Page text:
Thursday, January 13, 2011

Sanctuary






Sanctuary

It was the time of cold.
The water from the sky ran black like inky blood
and the tree in the dark storm was ripe for burning,
solitary acolyte in a serpentine ceremony of snow.

You kissed my summer dry palms
just before you ran to your winter white pack
far off along the indigo rim of night.
I heard the howling begin

without me. I pulled in the last syllable of stone,
and stripped to bare words. A single step danced me 
from maenad to anchoress, peering through the squint
at your unconsecrated communion.



January 2011






Submitted for the Monday January 10 Prompt at Big Tent Poetry, which was to utilize alliteration by choosing a letter, writing a word list, and using the ideas it generated for subject with a word from it for the title.

Photo: © Copyright Colin Smith and licensed for reuse under  Creative Commons License.
Cell of the anchoress Christine Carpenter, 14th Century. Shere, Surrey, UK 

17 comments:

  1. A waterfall of intense and gorgeous lines-- esp like this: "I pulled in the last syllable of stone,
    and stripped to bare words." I would return the compliment and submit to you, my dear, that you too make literature, such care, command of language, gifted imagery and breadth of vision. xxxj

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  2. "solitary acolyte in a serentine ceremony of snow" is perhaps one of the finest lines I have ever read. Literature, indeed, more than a poem. And I love the winter white wolves (of course) and the howling. "the last syllable of stone". Whoa! This, my girl, is a POEM! Beautiful!

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  3. agreed..."last syllable of stone" that is the line that hits...and sticks until you understand...beautiful...bkm

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  4. I love "You kissed my summer dry palms". It reminds me of Bob Dylan's song "To Ramona." (Your chapped country lips, I still wish to kiss)

    I also love the line the three before me loved. I'm such a follower!

    I also like the notion of a single step dancing someone. You take such care with every word. It shows.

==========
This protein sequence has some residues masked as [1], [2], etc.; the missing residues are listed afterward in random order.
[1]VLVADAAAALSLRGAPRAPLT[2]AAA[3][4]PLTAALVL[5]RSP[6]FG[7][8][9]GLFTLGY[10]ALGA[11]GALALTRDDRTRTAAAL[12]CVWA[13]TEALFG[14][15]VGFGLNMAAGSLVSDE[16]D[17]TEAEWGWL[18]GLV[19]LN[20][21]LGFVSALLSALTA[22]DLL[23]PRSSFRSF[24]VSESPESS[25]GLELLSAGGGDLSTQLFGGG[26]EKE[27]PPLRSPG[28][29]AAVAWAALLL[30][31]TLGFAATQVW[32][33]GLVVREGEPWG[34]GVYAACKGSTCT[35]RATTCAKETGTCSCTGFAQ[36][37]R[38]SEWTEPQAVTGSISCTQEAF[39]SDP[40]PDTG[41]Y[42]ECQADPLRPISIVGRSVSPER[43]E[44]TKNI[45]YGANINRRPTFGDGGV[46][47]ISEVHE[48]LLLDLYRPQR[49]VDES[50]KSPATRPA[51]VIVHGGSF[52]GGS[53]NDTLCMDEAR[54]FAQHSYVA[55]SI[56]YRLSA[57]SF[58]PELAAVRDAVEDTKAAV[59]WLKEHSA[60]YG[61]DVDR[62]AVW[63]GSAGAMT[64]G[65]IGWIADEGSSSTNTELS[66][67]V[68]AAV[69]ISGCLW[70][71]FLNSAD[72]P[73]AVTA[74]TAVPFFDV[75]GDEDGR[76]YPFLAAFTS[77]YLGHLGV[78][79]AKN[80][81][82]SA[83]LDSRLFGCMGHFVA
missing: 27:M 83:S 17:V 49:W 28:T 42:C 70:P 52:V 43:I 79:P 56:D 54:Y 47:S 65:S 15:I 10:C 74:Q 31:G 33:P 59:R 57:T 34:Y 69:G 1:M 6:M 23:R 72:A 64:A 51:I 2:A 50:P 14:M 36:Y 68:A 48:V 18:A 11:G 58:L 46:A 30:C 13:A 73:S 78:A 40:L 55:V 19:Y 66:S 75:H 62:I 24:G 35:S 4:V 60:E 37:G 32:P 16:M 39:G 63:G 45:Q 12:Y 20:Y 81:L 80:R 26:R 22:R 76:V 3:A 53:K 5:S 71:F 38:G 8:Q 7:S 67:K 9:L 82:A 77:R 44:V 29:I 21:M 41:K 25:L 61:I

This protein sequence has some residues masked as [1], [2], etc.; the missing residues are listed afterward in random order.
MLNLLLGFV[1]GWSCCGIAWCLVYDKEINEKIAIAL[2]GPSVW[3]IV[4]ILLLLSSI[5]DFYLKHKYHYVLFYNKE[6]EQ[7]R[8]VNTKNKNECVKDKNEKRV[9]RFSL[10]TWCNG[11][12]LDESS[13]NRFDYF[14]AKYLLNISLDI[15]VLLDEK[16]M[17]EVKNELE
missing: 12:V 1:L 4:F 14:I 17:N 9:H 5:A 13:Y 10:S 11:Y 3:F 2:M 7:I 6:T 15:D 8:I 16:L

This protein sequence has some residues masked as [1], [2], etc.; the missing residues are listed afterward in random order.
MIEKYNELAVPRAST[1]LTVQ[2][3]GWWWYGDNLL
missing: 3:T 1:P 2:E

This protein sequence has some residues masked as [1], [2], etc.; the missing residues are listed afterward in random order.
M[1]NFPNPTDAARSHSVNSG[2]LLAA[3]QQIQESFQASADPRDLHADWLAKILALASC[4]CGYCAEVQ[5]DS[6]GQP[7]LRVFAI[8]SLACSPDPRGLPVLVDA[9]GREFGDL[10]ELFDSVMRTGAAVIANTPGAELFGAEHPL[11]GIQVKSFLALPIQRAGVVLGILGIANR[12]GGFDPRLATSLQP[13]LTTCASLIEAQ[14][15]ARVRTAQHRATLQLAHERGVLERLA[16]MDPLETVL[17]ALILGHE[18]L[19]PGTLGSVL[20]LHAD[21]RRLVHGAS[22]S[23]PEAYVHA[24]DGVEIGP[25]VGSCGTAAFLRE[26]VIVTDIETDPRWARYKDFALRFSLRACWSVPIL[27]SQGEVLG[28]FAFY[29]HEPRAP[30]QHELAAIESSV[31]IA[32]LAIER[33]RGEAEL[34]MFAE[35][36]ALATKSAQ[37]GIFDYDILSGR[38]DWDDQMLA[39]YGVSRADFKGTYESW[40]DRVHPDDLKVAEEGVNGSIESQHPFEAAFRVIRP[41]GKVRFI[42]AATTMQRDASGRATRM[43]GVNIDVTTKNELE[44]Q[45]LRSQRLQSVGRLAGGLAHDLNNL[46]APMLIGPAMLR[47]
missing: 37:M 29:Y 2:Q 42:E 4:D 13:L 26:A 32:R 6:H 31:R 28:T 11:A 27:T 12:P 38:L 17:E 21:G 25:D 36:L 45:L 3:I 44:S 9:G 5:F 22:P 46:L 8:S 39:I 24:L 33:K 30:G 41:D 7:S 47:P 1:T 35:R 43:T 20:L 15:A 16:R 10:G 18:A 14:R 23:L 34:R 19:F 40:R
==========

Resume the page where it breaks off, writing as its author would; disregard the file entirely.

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  5. Lovely poem. Others have already commented on the great lines. I could read this ten times in a row without getting tired. A tiny suggestion, you don't need "black" after "indigo."

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  6. Thanks Sherry & Barb--your words are very generous.

    @FB Glad you liked. Ramona..."and someday maybe, who knows baby / I may come and be crying to you..." that's one of his very old ones--high school, in bed with lights off, listening in the dark music. Thanks for the time travel.

    @Matt Thanks, took your suggestion, reads smoother. Less is more. Much appreciated.

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  7. Oh, I loved that second stanza...so rich with imagery and emotion. Well, I'm being dishonest - I loved the whole thing :)

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  8. This made me shiver with delight, as well as from your cold images. Thank you.

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  9. Your alliteration leaves me wanting to reach out and pull someone in. Well done.

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  10. Joy Ann, I love the images you have created here.
    I love the second stanza, just beautiful.
    Pamela

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  11. Thanks so much, viv, Alice & Pam.

    I'm offline for awhile, but looking forward to visiting everyone's I haven't yet later.

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  12. A stellar piece. Each line carries texture and depth.

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  13. Love how lyrical this is. Especially: I heard the howling begin/without me. That felt like the heart of it to me.

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  14. Fantastic! "You kissed my summer dry palms" wonderfully written!! ~April

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  15. Poignant in its beauty. Thank you for sharing it.

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  16. Bing search helped me understand the change this woman went through. As I edumacate myself.. ..smiles..

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  17. Wow... this is a beautifully moving poem.

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'Poetry is an echo asking a shadow to dance' ~Carl Sandburg